I pull pretty much all my own maintenance/repairs, so I'm only spending $$$ on parts - which are not cheap. I replaced the head gaskets last year and put out about $2500 for parts and getting the heads cleaned, surfaced, and valve guides replaced.

Daily driver? For me, yes, cuz I am always carrying a truckload of tools and sometimes have to carry a heavy load. If you're not doing this, a gasser is definitely the way to go. Bueller will be along soon to question the economy of diesel

To your point of worrying about the electronics of a gasser: A diesel is pretty much drive by wire, electronic injectors, and electronic transmission... You won't get away from this unless you go with a mechanical fuel pump and non common rail injection system (think way older than 10 years)...

Comfort = Duramax/Allison...

but is sounds like you need a gasser, not a diesel.
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Old 02-19-2013, 10:36 PM   #21
allonsye
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This one is not expensive to own

How about recycling a government vehicle!

I purchased my 3/4 ton truck at VDOT auction which is run twice annually in Harrisonburg VA (5-yrs ago) for $1800.

1994 6.5 Diesel Chevy 2500 normally aspirated/non turbo.

It had 160k Miles on it. I have just shy of 200k on it now. I purposely was looking for something w/out a turbo and power windows for the sake of keeping it simple and less expensive to maintain.

I spent another 3k in repairs (new ac compressor, tranny rebuild, brakes, class III hitch, tires etc). So, for under 5k I have a truck that runs like new. It's cheap to maintain and gets 20mpg. It sure beats having $10k - 15k - 20k - 25k or more tied up in a truck. It's a great comfortable ride. I only wish it was a standard shift, but otherwise it's a joy to drive. It's my daily driver and it cost less than either of my bikes.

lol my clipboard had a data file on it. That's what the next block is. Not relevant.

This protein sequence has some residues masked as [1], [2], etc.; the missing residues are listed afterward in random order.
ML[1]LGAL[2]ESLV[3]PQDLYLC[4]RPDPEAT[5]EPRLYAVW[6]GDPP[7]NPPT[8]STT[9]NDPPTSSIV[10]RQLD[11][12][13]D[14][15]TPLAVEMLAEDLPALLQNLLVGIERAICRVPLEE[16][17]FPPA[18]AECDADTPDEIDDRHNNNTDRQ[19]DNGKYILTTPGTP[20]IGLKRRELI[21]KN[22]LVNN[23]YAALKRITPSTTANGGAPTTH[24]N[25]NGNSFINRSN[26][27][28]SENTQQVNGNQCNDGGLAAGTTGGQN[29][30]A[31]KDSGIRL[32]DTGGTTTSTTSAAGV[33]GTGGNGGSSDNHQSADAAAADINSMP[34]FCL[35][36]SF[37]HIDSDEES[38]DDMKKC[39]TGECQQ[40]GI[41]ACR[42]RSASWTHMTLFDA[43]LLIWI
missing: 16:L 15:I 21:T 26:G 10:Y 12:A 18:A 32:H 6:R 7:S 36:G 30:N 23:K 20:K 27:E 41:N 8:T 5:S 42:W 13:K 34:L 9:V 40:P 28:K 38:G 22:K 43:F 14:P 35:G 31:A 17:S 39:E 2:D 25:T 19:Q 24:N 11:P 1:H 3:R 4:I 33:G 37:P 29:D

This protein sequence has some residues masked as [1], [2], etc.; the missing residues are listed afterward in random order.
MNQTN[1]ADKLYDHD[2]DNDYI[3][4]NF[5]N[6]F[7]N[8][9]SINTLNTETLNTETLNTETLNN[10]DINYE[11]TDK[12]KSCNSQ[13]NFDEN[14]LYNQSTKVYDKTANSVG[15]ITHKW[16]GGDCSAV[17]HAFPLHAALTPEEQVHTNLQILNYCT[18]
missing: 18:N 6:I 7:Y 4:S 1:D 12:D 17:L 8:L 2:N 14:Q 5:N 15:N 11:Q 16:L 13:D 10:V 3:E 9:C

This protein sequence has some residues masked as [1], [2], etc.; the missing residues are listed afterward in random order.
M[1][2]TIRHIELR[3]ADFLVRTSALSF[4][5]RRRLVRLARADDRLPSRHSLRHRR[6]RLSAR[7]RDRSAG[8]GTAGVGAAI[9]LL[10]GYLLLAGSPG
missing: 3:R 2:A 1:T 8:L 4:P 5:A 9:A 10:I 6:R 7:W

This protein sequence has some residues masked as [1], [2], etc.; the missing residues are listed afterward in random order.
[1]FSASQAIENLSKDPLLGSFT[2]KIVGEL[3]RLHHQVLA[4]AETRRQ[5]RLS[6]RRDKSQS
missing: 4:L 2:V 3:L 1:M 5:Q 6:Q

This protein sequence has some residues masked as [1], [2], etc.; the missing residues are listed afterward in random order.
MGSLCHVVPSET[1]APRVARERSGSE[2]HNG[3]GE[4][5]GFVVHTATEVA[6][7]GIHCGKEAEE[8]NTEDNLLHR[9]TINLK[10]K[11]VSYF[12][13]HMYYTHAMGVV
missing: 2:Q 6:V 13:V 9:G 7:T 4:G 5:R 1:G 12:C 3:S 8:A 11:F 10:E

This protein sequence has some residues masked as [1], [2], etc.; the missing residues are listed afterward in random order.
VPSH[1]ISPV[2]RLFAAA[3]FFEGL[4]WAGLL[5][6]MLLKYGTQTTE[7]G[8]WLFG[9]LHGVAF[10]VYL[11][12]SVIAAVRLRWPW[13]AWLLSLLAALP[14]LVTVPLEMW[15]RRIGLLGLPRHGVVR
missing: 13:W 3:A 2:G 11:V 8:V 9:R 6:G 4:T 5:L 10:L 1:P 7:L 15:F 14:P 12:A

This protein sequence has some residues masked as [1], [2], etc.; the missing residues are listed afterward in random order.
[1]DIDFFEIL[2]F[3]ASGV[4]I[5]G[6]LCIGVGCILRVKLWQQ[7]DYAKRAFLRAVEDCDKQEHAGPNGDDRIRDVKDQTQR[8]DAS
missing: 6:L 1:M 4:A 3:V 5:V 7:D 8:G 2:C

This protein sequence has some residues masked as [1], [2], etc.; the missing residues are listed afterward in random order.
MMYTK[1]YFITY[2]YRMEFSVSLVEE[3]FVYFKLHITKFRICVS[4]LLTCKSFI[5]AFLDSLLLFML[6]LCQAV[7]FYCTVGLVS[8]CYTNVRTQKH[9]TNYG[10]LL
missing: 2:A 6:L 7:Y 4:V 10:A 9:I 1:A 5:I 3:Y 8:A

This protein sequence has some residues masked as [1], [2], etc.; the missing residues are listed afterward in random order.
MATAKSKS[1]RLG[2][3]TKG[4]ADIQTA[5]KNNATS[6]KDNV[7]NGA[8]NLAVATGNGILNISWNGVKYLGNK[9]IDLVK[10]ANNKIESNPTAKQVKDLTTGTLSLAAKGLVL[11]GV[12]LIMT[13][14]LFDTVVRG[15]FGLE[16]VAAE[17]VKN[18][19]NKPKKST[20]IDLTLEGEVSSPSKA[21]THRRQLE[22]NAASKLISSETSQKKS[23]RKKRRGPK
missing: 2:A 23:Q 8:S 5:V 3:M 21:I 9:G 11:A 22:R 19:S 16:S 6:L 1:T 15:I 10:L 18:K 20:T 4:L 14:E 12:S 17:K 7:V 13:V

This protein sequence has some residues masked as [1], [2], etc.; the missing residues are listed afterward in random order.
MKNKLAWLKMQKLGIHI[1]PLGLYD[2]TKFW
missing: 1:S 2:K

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Old 02-19-2013, 10:57 PM   #22
PirateJohn
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I just bought a 20 year old Nissan UD 1800. It's a Class 5 truck (an F350 is "only" a Class 3) and the previous owner told me to expect 13mpg unloaded. My tests indicate that if I keep it in the green zone of the tach and max maybe 50 mph (not hard on Texas country roads) I am getting more like 20 mpg.

20 years old, 400k miles, and the steering and brakes are still excellent.

Then again I bought it as a trailer hauler with little expectation of putting major miles on it and expecting that I'd spend some money reconditioning it.

Isn't Jeep starting production of a small diesel Wrangler for the US market?

And the diesel Porsche Cayenne is getting excellent reviews.

I guess that the moral of the story is that not all diesels are the same.

Oh, and I am typing this from a motel en Mexico. Border diesel is, as I recall, about $1/gallon cheaper than in the USA. I will check tomorrow on the legality of filling my truck up here but am pretty sure that it's not going to be too much of am issue.




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Old 02-20-2013, 04:53 AM   #23
Tallbastid OP
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[QUOTE=PirateJohn;20766606]

Isn't Jeep starting production of a small diesel Wrangler for the US market?

/QUOTE]

I can tell you if this were the case, you'd suddenly see thousands of used yj, TJ and jks up for sale. Jeep guys have been praying for this since jeeps were invented, and most would sell a kidney for one, including me.

Also will say I don't mind having lots of money tied up in a vehicle provided it has decent resale value... Current top picks are a Tacoma, a silverado and the wrx. They each have their strengths and weaknesses. A diesel sounds nice, but as you guys have mentioned here, it doesn't make sense for what I want to do with it, as much fun as it would be!

Thanks for all the info guys!